October 3, 2014

Twenty-seventh Sunday in Ordinary Time / Msgr. Owen F. Campion

The Sunday Readings

Msgr. Owen CampionThe first section of the Book of Isaiah is the source of this weekend’s first reading. The prophet speaks directly to the people. He speaks in God’s voice, in the first person.

In this reading, the prophet employs an image with which his contemporaries would have been very familiar, the image of the vineyard. He describes the land of God’s people as a vineyard. The vineyard belongs to God. God tends the vineyard. Lavish in generosity and care, God fills the vineyard with the choicest vines.

In this passage, the prophet shows how disappointed he was with his people. He saw them moving along a path that would lead to their destruction.

What was happening as a result? The people were polluting God’s vineyard. They became wild grapes, sour and repulsive, unworthy of being in the beautiful vineyard. They were creating their own doom by being unfaithful to God.

The prophet saw their disloyalty in their laxity in religious observance. Especially troubling for him were the leaders who were flirting with neighboring pagan states and who allowed the paganism of these neighbors to influence policy.

St. Paul’s Epistle to the Philippians provides the second reading this weekend.

Philippi was an important military post in the Roman Empire, located in modern Greece. It was a thoroughly pagan community. Because of their worship of the God of Israel, of Jesus as the Son of God, and because of their devotion to the Gospel values of love, sacrifice, and life in God, Christians were looked upon by pagans with disdain. Oftentimes, they viewed Christians as threats.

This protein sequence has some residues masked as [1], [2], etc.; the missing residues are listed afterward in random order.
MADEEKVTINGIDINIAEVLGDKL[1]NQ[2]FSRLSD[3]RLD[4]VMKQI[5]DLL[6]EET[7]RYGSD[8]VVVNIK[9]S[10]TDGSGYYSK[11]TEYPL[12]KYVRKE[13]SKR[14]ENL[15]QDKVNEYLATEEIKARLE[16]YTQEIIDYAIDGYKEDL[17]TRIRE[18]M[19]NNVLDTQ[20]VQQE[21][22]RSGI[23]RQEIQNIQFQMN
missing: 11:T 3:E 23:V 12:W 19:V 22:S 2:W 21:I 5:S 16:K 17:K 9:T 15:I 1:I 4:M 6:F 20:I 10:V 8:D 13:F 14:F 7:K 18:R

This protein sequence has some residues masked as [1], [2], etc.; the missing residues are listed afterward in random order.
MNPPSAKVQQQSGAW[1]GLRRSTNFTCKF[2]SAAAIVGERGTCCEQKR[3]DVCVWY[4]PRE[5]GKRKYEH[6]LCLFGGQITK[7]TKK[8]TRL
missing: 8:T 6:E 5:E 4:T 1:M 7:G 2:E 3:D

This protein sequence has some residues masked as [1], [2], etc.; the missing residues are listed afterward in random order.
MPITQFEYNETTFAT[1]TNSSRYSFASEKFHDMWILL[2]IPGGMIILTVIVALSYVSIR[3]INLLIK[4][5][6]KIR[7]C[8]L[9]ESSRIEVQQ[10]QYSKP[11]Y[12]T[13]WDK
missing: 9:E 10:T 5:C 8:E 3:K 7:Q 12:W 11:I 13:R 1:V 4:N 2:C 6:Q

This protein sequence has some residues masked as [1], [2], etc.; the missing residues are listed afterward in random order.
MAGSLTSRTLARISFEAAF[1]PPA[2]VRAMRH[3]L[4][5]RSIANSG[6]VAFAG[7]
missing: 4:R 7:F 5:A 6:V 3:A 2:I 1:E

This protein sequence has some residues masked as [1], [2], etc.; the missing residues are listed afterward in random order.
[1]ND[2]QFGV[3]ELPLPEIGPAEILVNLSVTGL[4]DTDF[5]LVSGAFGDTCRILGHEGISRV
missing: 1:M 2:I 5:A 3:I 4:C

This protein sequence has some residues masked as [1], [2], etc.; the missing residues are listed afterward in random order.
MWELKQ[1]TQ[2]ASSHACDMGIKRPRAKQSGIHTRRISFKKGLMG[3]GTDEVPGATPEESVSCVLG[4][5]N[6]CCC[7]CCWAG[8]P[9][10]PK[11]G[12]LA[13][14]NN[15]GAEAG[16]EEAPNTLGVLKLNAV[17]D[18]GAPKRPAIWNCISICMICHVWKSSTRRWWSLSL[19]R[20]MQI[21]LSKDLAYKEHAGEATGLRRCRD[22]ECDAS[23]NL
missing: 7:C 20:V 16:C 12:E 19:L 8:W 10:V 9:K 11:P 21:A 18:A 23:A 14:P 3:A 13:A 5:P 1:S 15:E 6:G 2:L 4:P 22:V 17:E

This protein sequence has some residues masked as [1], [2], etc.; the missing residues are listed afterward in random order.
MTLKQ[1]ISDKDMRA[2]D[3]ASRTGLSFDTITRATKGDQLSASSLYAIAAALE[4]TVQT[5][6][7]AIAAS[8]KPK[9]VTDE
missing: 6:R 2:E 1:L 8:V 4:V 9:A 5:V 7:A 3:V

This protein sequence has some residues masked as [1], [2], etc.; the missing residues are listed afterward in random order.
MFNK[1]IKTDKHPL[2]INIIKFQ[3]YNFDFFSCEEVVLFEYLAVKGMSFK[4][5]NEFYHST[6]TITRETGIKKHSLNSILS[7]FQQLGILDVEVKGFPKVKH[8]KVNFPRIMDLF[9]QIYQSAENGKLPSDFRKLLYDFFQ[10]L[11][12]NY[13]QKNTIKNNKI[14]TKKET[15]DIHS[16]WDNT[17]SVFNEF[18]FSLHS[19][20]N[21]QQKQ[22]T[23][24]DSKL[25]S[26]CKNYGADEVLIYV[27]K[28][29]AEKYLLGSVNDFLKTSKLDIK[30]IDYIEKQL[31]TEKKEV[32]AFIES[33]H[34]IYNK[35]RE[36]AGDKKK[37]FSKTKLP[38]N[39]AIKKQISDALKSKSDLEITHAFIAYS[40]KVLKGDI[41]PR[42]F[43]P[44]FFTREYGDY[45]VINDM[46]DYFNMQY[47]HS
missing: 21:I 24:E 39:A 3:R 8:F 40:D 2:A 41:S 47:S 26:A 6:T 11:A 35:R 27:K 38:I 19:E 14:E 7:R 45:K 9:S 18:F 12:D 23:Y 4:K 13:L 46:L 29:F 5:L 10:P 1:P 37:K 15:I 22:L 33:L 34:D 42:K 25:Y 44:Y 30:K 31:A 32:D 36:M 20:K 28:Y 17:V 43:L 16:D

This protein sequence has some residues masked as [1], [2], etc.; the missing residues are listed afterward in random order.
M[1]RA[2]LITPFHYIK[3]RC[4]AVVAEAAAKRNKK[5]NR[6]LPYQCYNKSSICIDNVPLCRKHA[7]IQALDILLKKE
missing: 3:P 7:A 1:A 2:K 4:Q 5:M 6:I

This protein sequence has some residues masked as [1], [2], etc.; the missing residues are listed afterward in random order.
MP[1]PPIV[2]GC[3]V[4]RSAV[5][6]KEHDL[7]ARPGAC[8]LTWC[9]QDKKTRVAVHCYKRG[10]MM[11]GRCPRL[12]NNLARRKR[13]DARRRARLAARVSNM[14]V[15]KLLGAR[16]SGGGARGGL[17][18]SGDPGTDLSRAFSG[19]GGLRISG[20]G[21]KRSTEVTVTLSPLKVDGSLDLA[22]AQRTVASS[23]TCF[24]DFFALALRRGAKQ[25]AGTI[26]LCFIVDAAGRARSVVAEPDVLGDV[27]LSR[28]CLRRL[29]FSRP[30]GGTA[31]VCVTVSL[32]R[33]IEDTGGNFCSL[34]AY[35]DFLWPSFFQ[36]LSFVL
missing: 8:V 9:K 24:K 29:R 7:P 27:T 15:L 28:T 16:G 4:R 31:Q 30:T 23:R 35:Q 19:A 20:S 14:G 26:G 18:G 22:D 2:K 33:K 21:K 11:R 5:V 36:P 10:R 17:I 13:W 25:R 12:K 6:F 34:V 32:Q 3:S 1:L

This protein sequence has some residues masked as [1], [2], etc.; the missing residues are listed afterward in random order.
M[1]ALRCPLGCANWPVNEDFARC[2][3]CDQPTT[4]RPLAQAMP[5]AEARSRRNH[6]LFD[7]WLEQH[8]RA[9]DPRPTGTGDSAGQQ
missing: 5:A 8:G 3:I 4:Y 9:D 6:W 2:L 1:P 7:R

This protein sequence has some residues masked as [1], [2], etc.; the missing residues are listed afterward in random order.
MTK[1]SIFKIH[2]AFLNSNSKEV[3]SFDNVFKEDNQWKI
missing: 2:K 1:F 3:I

Before long, this disdain for Christians in the empire erupted into outright persecution.

Understandably, this epistle sought to encourage and reassure Philippi’s Christians. It admonished them to be always faithful to God, to be always holy, and never to fear opposition or persecution.

St. Matthew’s Gospel is the source of the third reading.

As has been the case on other weekends, the selection for this weekend is a parable. Jesus tells the story while having a discussion with priests and elders. In the parable, Jesus refers to a “landowner,” who, of course, is God.

The landowner has planted a vineyard. Remember the first reading? Vineyards often were used in the Old Testament to describe the nation of Israel. The vineyard belongs to God. Those who occupy the vineyard merely are tenants. God protected the vineyard by surrounding it with a hedge and then went on a journey, leaving tenants to tend the vineyard.

In due course, the landowner sends his servants to the tenants to collect the yield. The servants find that the tenants have turned against God. The tenants kill these servants. God sends more servants. They too are killed. Finally, the Son of God was sent, also to be killed. Finally, God drives the tenants from the vineyard.


The Church has called us to discipleship during these weeks. It restates this call in these readings.

Ultimately, today’s lesson is not about doom and destruction, although both Isaiah and Matthew feature unhappiness and death. Rather, the message is of salvation and hope.

By disobeying, or ignoring, God, we bring chaos upon ourselves. God does not just hurl thunderbolts of anger and revenge at us. Instead, we can create our own eternal doom. We are free to choose to sin. We can choose to be with God, or to be without God. Salvation is not forced upon us. We can choose a plight of death and hopelessness.

All is not necessarily lost. The wonder and great opportunity in all this is that God accepts us back if we repent. God is merciful. By forgiving us, God returns us to the vineyard, there to find life and goodness forever. †

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